For me, reusable nappies had to be easy. I wanted something that could be used from birth to potty and was as close to using a disposable nappy as possible. Wendy came up with a couple of options and after ordering a few to try, we went with Blueberry nappies for daytime and Bamboozle Stretchies for nights. The night nappies are a bit bulky for Baby (though a perfect fit on Roo) and take a bit of practice to get on a wriggling baby but they have never leaked for either of the girls – not even when by some miracle I’ve slept in until 0800 and Baby has done her worst in them! The Blueberry daytime reusable nappies are much simpler for me and also come in lots of gorgeous prints. In all, it took me about a two weeks of constant use to be completely at home with using both types of nappies quickly and confidently.

Reusable nappies, Blueberry

The four parts to our daytime reusable. Pad slips inside the nappy, fleece liner  (or  you can use a flushable paper one) goes on top of nappy then the cover (at the end) goes over the lot for extra protection against leaks.

Another revelation is that the nappy bin used to store dirty reusable nappies between washes is not smelly. With the clever tip in action of covering the top of it with a damp muslin with a few drops of lavender oil on, it actually makes the room smell pretty good! Reusable nappies don’t need soaking like I thought they would (it actually can damage them) and amazingly, a 60 degree wash with non-bio powder is enough to get out any stains.

There are a few downsides – to keep the cycle of reusable nappies going you do need to keep them going through the wash regularly. We have bought more than recommended as I found I was having to do a wash before the nappy bin was full and also occasionally got behind. Whilst the day-time nappies are dry in a flash, the night-time nappies take much longer to dry due to their extra absorbency. Although you can tumble dry them, as well as being less eco-friendly, I actually found they take a frustratingly long time to dry out. As a result, I hand-dry all our nappies and we have laundry hanging out on a dryer most days. I am planning on getting a ceiling dryer to keep them out of the way.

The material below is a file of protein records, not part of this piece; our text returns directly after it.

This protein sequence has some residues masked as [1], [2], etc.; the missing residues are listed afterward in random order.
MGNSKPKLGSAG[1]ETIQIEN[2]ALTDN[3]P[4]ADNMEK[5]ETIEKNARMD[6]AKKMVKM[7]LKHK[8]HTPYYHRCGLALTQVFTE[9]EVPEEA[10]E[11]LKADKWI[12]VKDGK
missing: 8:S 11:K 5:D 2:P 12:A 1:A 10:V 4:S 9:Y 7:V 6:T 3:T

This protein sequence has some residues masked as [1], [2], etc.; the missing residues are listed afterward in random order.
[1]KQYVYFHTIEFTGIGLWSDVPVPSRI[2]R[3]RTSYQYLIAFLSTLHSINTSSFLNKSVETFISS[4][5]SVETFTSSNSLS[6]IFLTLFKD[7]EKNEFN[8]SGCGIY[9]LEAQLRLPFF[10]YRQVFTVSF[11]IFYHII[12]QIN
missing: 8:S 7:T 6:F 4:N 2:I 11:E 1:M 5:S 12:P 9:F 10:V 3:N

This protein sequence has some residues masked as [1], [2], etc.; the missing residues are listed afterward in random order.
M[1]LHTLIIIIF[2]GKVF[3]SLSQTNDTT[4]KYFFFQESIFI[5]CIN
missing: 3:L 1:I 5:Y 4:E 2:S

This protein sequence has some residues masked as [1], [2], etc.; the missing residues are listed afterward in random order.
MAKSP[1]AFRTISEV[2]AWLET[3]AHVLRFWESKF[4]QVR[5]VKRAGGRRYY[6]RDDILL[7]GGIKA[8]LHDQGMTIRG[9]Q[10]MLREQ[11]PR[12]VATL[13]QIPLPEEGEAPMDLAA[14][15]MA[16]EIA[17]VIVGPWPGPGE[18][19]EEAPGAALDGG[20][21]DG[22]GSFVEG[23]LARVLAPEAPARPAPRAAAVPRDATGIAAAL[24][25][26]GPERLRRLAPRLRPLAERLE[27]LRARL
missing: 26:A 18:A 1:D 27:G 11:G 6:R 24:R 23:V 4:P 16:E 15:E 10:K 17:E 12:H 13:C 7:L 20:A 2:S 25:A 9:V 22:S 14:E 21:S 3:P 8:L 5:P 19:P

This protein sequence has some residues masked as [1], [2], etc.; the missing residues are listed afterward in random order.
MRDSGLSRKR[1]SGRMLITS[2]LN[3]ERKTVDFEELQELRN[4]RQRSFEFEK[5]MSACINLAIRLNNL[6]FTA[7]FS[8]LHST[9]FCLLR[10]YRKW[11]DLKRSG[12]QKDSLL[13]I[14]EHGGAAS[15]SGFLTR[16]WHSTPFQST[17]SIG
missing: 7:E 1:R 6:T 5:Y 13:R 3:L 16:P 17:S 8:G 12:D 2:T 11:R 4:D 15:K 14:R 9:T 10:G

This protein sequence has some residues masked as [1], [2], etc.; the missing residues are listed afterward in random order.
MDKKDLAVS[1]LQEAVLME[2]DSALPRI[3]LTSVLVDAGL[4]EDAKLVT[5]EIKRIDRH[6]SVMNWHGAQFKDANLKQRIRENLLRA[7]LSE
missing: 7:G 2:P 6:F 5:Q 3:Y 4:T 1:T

Neither have we gone the whole-hog yet with reusable nappies. I do use them out and about but am yet to take them on more than a weekend’s holiday where I’m staying away from family yet (I’ll post back when I do) and we keep a stash of disposable nappies for emergency use and for when grandparents come to mind the girls for an occasional day. Still, if you think that by only using one reusable a day you would save on 365 disposable nappies a year going to landfill, I am a great believer in something is better than nothing.

Despite some of the minor frustrations, I do love reusable nappies and wish I had put aside my doubts and fears and tried them sooner. They are much easier to use than I had imagined, seem much softer and more comfortable for Baby than disposable nappies and will ultimately save us quite a bit of money. Despite a bit of bulk, Bab learnt to crawl after we switched to using them and Roo can use them too! Most importantly for us, our black bin is once again maggot free and no longer overflowing.

Reusable nappies, Blueberry

Up and mobile in her Blueberry nappy!

Even if we had never made the switch to reusable nappies though, there is one thing I have discovered through them that I wish I had known about back in my days of pre-reusable scepticism. Reusable wipes, with their one side of fleece and one of towelling, are beyond so much nicer and more effective than their disposable counterparts. I use them for everything from nappy clean-ups to post-dinner hand and face wipes. I’ve even used them to remove my make-up and clear up spills! They are super-soft, inexpensive, can be tumble-dried (or not dried at all if you will use them again soon) and you know exactly what’s in them. Why they are not sold in mainstream shops and used by every parent out there I just cannot understand.

So as this year’s Zero Waste Week draws to a close, I am finally free of my self-imposed disposable nappy guilt. From feeling like reusable nappies were something I really ought to use but were going to be a massive faff, I am a convert and infinitely prefer them over disposables. If there is something I would ever get truly excited about and recommend to every new mum though, it is reusable wipes. Even if my occasional use of the odd disposable nappy means I do not quite qualify as a fully-fledged member of the reusable nappy movement, I am unreservedly signed up to the reusable wipes one! Now I suppose I should start on the reusable dishcloths and other bits too…

Tell me all about your Zero Waste Week pledges! Have you got any simple tricks for reducing waste? Do you have any experience with reusable nappies or tips to share? Let me know! 

Click here for National Zero Waste week 2013

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2 comments

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  1. Rachelle Strauss

    I loved reading your write up and you make it sound so easy; I’d definitely be inspired after reading this if I was considering the switch. Great that you love the reusable wipes. Thanks for helping raise awareness of zero waste week and I hope you enjoyed it 🙂

    1. Kate Limburn

      Yes – the reusable wipes are definitely a revelation for me! A really obvious one too…nothing that revolutionary about a piece of humble cloth but I like them so much better than disposables even before you look at their green credentials! Look forward to next year’s Zero Waste Week!